The conduct of the plaintiffs and the other owners of lots on this tract was such as would naturally lull the defendant into a belief that they did not intend to enforce the restrictions against him and to encourage the defendant to build up his plant and business in that location. The greater portion of the machinery and equipment in the defendant's factory could be transported to another location without great trouble or expense; it would not be impossible to move the heavier machinery, the mixing mills and calendar, to another location, but it would be expensive and difficult. The defendant could move his factory to a new location, and, once established, could carry on his business there as well as where he now is; but such a move would cause a serious interruption in his business; and, as no one else would be able to use his present buildings for manufacturing if he could not, a removal would result in a total loss of his investment in those buildings. No one could expect a factory of the size of the defendant's to be less annoying in its operation; the noise and vibration from it is inconsiderable; the smoke would, unless perhaps when the atmosphere was unusually heavy, be dissipated without harm to anyone, and when hard coal is used, which the defendant prefers when he can get it, there would be no trouble at all from that source; and there is no offensive odor noticeable outside of the factory. The factory creates very little actual annoyance to the plaintiffs or other lot owners in "Bradford Park." The defendant has been solicitous to avoid any unnecessary annoyance from the factory; in fact, one reason for constructing the present smokestack so high was to decrease the danger of annoyance from smoke.

Some of the plaintiffs whose lots were subject to the above quoted restrictions have violated the same by building somewhat beyond the front building line, some by erecting outside stairways, and one of them by carrying on the business of a carpenter in a small way.

There are in the immediate vicinity of defendant's factory a few high-class residences with spacious grounds. Aside from these, the general character of the whole neighborhood, and particularly that of "Bradford Park" is residential, the houses being rather ordinary residences, occupied as homes by tradesmen and mechanics; for the most part these are designed and occupied as two-family houses, with a few single houses and a few occupied by three or even more families, and with a scattering of small stores. Within a short distance of the property of defendant and of the plaintiffs there is considerable land in no way restricted.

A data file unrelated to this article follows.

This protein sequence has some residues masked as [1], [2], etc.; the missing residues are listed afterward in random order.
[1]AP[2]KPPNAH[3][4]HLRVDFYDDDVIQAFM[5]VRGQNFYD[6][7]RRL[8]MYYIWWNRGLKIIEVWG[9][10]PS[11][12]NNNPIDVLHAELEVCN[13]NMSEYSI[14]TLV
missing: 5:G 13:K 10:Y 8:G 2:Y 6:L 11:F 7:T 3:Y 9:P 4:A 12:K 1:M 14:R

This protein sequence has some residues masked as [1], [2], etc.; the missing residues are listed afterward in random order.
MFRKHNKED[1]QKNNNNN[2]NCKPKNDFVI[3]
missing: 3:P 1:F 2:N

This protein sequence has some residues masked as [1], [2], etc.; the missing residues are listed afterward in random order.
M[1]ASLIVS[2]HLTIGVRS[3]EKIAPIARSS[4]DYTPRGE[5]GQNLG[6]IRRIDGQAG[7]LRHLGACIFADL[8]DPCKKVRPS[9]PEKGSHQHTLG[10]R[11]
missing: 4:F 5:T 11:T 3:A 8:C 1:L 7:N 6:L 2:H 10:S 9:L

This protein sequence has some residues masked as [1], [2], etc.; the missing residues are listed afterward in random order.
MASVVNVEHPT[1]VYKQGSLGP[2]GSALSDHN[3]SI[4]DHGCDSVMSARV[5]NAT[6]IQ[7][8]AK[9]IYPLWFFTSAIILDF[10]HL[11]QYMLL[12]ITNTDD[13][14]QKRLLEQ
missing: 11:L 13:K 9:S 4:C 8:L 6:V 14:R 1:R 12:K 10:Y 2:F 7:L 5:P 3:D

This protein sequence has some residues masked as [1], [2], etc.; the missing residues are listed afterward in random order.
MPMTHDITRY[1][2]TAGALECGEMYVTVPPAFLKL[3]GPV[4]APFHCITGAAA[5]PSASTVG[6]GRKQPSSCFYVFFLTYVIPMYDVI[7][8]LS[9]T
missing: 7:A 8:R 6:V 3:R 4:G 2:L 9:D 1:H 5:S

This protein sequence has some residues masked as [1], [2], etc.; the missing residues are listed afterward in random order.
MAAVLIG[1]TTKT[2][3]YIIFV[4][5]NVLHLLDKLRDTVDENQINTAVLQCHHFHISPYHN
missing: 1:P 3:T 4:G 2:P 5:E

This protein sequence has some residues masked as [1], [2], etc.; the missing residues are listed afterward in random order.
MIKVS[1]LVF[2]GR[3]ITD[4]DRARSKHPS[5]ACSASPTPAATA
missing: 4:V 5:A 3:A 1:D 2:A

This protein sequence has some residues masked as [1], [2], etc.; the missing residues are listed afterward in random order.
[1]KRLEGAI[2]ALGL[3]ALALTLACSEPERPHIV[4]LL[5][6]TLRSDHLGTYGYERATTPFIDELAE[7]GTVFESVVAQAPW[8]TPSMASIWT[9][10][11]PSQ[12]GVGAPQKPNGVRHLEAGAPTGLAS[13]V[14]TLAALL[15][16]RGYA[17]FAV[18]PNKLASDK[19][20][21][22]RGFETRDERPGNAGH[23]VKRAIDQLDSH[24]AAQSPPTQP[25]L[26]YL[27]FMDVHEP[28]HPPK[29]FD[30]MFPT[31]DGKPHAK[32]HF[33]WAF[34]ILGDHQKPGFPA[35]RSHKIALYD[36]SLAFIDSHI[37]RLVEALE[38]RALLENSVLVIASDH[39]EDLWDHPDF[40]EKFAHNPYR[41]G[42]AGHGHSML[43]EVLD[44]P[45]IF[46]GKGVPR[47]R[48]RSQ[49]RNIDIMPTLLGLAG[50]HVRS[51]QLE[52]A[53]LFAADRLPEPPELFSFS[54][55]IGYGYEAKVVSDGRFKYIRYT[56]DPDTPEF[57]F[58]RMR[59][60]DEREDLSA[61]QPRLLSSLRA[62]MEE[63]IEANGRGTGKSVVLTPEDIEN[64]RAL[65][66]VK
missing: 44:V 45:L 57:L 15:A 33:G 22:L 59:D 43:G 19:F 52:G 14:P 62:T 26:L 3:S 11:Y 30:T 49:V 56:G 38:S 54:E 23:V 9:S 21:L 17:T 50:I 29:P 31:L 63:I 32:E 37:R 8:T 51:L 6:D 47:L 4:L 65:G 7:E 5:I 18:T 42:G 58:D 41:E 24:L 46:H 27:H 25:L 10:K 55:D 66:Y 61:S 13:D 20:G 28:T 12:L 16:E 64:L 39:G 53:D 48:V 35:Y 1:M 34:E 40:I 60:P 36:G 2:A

There has been no substantial change in the neighborhood as a whole since 1912, and its character is still principally residential. Future development will probably be mostly in the construction of houses for two families with a scattering of small retail business establishments. There is no prospect of improvement in the neighborhood, and there is an ever present danger of inroads for business, manufacturing and like purposes. Since the institution of the suit six new houses have been erected on lots on said tract, viz: lots thirty-three, forty-two, forty-four, twelve, thirteen and forty-eight, and there have been erected directly to the north of the Schavoir factory, on another tract, three new houses. The presence of defendant's factory makes property in its immediate neighborhood somewhat less salable and in certain circumstances less rentable; the plaintiffs who have sold their houses since this action was begun have, however, received a fair price for them, and all the tenements in the houses of the plaintiffs have been occupied and there has been a general increase in the rentals paid; but the latter may have been, in part at least, due to the fact that there has been for a number of years in Stamford a large rental demand and small rental supply. The value of the plaintiffs' properties has not been depreciated to any considerable extent by the plant of the defendant, and the houses do not command less rentals.

The following conclusions were reached by the court: "(1) The restrictions contained in the deed to Gurley attached to the lots bought by the defendant, and gave rise to an obligation on his part to act in accordance with them enforceable by the other owners of lots on `Bradford Park,' including the plaintiffs. (2) The defendant violated these restrictions by establishing and developing his plant and business on the lots. (3) But under all the circumstances of the case it would be inequitable to grant the plaintiffs the relief by injunction claimed by them." Judgment was rendered for the defendant.